Writer, photographer, "rapper" and general technophobe takes on the internet in what could be a very, very messy fight. But it's alright: she's harder than she looks, and she's wearing every single ring she could get her hands on.


Friday, 28 May 2010


I have pneumonia.

It's taken a good 36 hours to establish this - 36 hours after the test results were issued, thanks to the language barrier - but I have finally been told that I have fully fledged pneumonia. Which (thank God) explains why I sat in the hospital car park yesterday and sobbed my eyes out because I was so goddamn hot and I couldn't find my car. At all. For half an hour. Despite having parked it there myself.

It also explains why I was so desperate to start a fight with anybody I could find on Wednesday. I always become utterly foul when I'm poorly.

"I don't feel that good," I told my colleague in the morning as I got hotter and hotter.
"You don't look sick," he replied.
I immediately took offence.
"What do you mean by that?"
"You don't look sick," he said a bit more slowly, confused by my aggression (this is Japan. They don't really do violence).
"What are you trying to say? That I'm faking it? Are you trying to accuse me of pretending to be sick?"
"No, I'm saying that you look pretty."
"Oh." Normally this would be enough to shut me up, but this time it wasn't.
"It's make up," I said. "Have you heard of make up?"
"It's what women wear to make themselves look like something they're not. In this case, healthy."
"So I am sick. Just to make that clear."
"Yes. And pretty." I'm sure he would have broken into an Alanis Morrisette track if he had only known it existed. "And bad tempered," he added when he thought I couldn't hear him.

That didn't work, so I made contact with England instead; they're much more prone to arguing for the sake of it. In particular, I made contact with an adorable boy I used to date a long time ago, who therefore knows just how foul I am and wouldn't be surprised in the slightest or stop being my friend because of it.
"Start on me," I demanded.
"Just start on me. I need to fight someone."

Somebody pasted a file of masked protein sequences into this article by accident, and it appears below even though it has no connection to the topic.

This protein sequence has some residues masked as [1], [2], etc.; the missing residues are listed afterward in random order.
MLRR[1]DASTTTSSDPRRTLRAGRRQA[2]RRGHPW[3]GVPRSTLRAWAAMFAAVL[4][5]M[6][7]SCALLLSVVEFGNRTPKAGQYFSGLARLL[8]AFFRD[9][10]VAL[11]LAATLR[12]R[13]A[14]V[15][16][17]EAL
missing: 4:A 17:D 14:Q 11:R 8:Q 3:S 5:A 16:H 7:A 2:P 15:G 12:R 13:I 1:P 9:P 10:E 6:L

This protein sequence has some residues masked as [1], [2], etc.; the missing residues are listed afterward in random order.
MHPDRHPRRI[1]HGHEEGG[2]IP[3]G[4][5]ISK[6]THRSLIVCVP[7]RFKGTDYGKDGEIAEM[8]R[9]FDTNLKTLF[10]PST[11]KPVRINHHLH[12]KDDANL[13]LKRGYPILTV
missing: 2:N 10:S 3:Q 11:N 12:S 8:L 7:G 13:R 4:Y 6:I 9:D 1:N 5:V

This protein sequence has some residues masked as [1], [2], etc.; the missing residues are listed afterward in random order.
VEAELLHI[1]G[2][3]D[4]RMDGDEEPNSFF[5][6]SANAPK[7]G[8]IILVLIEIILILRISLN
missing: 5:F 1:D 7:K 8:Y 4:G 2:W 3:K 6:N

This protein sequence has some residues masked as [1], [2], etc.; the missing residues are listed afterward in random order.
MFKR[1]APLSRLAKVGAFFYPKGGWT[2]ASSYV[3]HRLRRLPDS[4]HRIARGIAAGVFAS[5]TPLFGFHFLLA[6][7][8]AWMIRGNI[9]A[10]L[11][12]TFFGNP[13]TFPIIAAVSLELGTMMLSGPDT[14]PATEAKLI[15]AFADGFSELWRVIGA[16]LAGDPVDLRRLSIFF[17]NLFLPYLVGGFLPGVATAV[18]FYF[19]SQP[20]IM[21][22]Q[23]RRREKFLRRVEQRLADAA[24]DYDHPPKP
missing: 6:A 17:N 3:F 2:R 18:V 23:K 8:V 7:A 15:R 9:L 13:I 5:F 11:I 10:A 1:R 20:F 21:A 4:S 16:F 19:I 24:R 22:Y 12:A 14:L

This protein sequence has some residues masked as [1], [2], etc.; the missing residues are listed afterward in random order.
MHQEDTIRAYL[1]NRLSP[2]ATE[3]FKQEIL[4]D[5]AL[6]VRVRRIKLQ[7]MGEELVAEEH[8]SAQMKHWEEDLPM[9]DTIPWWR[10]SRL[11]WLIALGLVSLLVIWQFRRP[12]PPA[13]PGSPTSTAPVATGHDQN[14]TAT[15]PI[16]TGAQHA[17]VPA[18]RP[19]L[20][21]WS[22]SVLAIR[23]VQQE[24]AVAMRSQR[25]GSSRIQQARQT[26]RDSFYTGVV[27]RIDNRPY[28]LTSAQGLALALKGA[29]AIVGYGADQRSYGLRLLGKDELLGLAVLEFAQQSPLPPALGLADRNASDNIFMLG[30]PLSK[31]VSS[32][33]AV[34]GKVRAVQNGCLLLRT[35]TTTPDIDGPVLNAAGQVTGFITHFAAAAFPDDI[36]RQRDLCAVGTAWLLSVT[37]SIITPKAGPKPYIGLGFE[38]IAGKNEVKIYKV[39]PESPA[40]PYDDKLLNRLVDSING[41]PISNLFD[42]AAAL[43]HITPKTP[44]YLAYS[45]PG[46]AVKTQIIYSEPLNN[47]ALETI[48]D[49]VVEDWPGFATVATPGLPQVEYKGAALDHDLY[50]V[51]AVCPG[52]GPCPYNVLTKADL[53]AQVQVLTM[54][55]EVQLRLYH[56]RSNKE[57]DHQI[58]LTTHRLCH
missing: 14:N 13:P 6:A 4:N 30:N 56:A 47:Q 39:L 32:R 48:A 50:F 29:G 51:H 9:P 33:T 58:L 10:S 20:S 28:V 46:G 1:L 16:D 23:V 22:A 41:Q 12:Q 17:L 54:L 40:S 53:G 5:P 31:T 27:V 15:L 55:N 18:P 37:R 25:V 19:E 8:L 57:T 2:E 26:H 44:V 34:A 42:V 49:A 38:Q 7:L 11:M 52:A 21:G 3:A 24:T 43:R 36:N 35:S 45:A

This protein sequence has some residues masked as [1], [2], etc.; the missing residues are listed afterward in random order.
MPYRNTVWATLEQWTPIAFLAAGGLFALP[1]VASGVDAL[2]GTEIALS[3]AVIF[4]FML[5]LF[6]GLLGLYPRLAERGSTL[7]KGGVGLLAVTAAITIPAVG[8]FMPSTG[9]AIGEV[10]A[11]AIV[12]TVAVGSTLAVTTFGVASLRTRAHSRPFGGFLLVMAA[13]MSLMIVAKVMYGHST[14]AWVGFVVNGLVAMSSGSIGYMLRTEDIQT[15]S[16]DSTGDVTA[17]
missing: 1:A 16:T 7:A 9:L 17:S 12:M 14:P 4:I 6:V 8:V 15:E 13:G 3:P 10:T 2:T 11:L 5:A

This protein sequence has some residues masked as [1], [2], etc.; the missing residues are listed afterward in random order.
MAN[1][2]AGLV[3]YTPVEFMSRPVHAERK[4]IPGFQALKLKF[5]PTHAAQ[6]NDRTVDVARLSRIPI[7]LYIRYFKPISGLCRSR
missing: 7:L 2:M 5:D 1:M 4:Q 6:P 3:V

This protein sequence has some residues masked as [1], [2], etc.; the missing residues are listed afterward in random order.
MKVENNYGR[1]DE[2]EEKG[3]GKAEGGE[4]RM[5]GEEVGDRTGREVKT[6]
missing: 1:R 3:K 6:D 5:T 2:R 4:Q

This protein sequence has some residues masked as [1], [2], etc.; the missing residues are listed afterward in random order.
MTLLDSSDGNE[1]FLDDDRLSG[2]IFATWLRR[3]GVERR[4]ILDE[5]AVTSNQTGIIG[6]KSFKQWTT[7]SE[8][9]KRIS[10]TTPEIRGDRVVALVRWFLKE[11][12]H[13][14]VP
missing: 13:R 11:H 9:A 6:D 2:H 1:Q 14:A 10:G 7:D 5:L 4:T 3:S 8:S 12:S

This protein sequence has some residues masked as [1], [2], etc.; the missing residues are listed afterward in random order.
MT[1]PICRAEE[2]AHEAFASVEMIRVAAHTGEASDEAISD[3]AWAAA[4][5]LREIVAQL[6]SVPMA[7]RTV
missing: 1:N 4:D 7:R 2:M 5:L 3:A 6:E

"I don't want to fight with you."
"Oh so help me God, what's wrong with you, you pansy: just start on me!"
"Ok, ok. Get off your arse and start writing your book."
There was a silence.
"That was really unnecessary."
"You told me to start on you! I didn't mean it."
"Start on me, don't start on my book."
"But... But... You wanted a fight!"
"Now I just want to cry."
"Do you need a cuddle?"
"Yes, but I can't have one because everyone is so goddamn far away."
"You're the one who's far away, Hol. Everyone else is still here."
"Oh whatever. You're rubbish."
And then I left him to get down on his hands and knees and thank every single lucky star that he doesn't date me anymore.

Colleagues and friends having therefore failed me, I went home and was greeted by the mosquito.
"What's up?" he said.
"I don't feel well," I told him.
He started hovering around me, looking suspiciously happy to see me.
"You're fat," I added. "You look like a marshmallow."
"Yes, I've been eating you a lot," he told me happily. "Can I have another nibble?"
"Oh for the love of God, do you have no shame? I'm sick."
"Just one?"
"No. Seriously, don't push me today. I'm not in the mood."
"Please?" Then he landed on my arm anyway and made to stick his little nose out like a hungry, sharp elephant. And I decided that I'm sick of the kind of love that hurts, and lost my temper.
"You little bugger," I said.

And then, reader, I squished him.

I'm going back to bed, with my pneumonia and my temperature and my incredibly bad mood, and I warn you: if you try and contact me - and especially if you don't - there will be no mercy.

The mosquito would now testify to that. If he only he still could.